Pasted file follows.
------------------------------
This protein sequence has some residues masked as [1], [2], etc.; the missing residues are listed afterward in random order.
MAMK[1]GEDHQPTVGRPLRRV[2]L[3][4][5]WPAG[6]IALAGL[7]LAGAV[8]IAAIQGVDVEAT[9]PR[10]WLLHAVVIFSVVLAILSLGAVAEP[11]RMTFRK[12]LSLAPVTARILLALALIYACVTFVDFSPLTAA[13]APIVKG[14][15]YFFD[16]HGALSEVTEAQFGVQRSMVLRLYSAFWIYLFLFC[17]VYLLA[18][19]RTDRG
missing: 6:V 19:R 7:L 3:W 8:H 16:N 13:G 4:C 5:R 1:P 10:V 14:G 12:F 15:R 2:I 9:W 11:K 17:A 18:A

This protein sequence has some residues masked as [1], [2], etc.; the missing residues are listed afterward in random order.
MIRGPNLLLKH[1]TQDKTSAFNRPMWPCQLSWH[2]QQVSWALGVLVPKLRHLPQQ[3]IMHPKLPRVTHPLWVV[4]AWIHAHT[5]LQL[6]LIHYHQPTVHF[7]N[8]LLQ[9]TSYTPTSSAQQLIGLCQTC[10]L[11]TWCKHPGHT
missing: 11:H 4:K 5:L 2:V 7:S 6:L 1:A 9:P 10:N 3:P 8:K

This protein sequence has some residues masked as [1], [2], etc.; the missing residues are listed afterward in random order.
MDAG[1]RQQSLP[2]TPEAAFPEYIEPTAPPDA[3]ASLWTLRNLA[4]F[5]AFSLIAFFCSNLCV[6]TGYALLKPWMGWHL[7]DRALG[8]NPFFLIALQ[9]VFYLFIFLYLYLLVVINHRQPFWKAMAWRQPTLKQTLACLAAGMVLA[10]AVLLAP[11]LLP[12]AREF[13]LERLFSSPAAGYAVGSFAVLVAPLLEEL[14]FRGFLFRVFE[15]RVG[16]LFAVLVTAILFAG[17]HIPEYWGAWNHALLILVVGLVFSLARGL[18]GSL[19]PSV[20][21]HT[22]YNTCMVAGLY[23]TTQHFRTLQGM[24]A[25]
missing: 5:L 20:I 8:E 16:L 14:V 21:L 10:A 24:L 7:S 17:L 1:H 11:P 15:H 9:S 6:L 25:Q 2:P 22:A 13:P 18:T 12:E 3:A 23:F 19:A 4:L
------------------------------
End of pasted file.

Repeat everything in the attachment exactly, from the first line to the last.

This protein sequence has some residues masked as [1], [2], etc.; the missing residues are listed afterward in random order.
MAMK[1]GEDHQPTVGRPLRRV[2]L[3][4][5]WPAG[6]IALAGL[7]LAGAV[8]IAAIQGVDVEAT[9]PR[10]WLLHAVVIFSVVLAILSLGAVAEP[11]RMTFRK[12]LSLAPVTARILLALALIYACVTFVDFSPLTAA[13]APIVKG[14][15]YFFD[16]HGALSEVTEAQFGVQRSMVLRLYSAFWIYLFLFC[17]VYLLA[18][19]RTDRG
missing: 6:V 19:R 7:L 3:W 8:H 16:N 13:G 4:C 5:R 1:P 10:V 14:G 12:F 15:R 2:I 9:W 11:K 17:A 18:A

This protein sequence has some residues masked as [1], [2], etc.; the missing residues are listed afterward in random order.
MIRGPNLLLKH[1]TQDKTSAFNRPMWPCQLSWH[2]QQVSWALGVLVPKLRHLPQQ[3]IMHPKLPRVTHPLWVV[4]AWIHAHT[5]LQL[6]LIHYHQPTVHF[7]N[8]LLQ[9]TSYTPTSSAQQLIGLCQTC[10]L[11]TWCKHPGHT
missing: 11:H 4:K 5:L 2:V 7:S 6:L 1:A 9:P 10:N 3:P 8:K

This protein sequence has some residues masked as [1], [2], etc.; the missing residues are listed afterward in random order.
MDAG[1]RQQSLP[2]TPEAAFPEYIEPTAPPDA[3]ASLWTLRNLA[4]F[5]AFSLIAFFCSNLCV[6]TGYALLKPWMGWHL[7]DRALG[8]NPFFLIALQ[9]VFYLFIFLYLYLLVVINHRQPFWKAMAWRQPTLKQTLACLAAGMVLA[10]AVLLAP[11]LLP[12]AREF[13]LERLFSSPAAGYAVGSFAVLVAPLLEEL[14]FRGFLFRVFE[15]RVG[16]LFAVLVTAILFAG[17]HIPEYWGAWNHALLILVVGLVFSLARGL[18]GSL[19]PSV[20][21]HT[22]YNTCMVAGLY[23]TTQHFRTLQGM[24]A[25]
missing: 5:L 20:I 8:E 16:L 14:V 21:L 10:A 24:L 7:S 17:L 1:H 11:P 15:H 9:S 6:L 25:Q 2:P 22:A 13:P 18:T 12:E 3:A 23:F 19:A 4:L